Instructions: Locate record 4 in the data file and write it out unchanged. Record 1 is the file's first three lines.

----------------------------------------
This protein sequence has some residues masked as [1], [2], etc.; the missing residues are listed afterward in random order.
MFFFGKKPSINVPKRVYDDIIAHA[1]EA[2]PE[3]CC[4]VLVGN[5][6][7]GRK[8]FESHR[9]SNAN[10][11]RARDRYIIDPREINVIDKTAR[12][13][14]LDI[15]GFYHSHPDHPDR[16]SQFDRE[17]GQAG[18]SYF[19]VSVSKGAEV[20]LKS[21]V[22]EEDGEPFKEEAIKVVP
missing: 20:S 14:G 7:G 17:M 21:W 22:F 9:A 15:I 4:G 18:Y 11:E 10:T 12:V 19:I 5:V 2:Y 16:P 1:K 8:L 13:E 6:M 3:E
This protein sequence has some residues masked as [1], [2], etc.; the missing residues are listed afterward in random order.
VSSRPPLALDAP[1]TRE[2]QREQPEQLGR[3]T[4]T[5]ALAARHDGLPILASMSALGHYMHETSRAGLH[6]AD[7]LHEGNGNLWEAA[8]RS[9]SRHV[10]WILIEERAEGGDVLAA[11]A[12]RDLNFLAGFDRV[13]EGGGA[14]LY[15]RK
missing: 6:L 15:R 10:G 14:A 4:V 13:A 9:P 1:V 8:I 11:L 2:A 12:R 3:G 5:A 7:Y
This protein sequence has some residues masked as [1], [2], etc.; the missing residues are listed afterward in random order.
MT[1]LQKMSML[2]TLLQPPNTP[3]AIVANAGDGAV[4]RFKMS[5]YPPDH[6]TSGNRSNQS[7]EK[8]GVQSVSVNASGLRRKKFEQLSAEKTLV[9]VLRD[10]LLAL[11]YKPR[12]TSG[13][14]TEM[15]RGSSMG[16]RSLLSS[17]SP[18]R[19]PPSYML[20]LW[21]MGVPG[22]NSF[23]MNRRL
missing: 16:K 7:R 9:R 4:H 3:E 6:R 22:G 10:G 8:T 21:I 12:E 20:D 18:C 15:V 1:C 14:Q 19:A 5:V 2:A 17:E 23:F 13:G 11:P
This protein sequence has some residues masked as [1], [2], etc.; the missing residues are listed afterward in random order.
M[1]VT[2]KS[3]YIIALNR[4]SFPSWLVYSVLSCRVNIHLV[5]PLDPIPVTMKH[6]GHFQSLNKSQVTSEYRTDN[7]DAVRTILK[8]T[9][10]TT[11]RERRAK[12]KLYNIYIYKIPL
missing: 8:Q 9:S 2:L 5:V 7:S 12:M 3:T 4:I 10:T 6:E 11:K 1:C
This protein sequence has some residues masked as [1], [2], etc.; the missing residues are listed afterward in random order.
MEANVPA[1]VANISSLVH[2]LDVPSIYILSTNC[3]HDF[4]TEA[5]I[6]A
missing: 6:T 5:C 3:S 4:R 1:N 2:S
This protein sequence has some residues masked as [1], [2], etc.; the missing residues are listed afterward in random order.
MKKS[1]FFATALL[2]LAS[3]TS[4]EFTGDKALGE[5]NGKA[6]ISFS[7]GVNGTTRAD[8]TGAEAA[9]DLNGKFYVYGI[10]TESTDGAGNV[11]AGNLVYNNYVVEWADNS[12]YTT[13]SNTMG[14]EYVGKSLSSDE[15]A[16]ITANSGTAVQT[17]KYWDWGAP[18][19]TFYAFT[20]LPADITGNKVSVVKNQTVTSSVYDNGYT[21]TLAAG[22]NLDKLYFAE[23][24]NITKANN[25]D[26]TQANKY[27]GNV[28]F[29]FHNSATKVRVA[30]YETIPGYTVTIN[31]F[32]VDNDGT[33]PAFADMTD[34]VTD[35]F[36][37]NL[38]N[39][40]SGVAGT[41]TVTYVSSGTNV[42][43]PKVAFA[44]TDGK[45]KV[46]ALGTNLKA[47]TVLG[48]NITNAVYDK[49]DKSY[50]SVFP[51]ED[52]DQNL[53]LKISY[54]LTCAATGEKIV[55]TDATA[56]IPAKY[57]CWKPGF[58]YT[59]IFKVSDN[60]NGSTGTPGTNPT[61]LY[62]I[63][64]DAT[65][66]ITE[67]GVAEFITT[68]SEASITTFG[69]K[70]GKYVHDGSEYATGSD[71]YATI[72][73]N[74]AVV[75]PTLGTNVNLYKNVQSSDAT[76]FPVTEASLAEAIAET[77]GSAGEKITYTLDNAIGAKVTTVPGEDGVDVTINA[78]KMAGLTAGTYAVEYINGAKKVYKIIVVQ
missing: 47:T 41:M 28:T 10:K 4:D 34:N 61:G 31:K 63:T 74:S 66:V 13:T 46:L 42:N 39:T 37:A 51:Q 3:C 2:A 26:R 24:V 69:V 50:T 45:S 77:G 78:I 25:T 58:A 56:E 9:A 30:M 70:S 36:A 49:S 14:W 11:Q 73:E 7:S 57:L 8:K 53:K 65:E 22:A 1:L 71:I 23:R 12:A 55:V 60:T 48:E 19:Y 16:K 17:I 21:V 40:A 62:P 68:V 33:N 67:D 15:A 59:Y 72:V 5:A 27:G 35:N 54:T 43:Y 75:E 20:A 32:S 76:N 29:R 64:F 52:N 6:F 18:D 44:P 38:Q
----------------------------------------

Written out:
This protein sequence has some residues masked as [1], [2], etc.; the missing residues are listed afterward in random order.
M[1]VT[2]KS[3]YIIALNR[4]SFPSWLVYSVLSCRVNIHLV[5]PLDPIPVTMKH[6]GHFQSLNKSQVTSEYRTDN[7]DAVRTILK[8]T[9][10]TT[11]RERRAK[12]KLYNIYIYKIPL
missing: 8:Q 9:S 2:L 5:V 7:S 12:M 3:T 4:I 10:T 6:E 11:K 1:C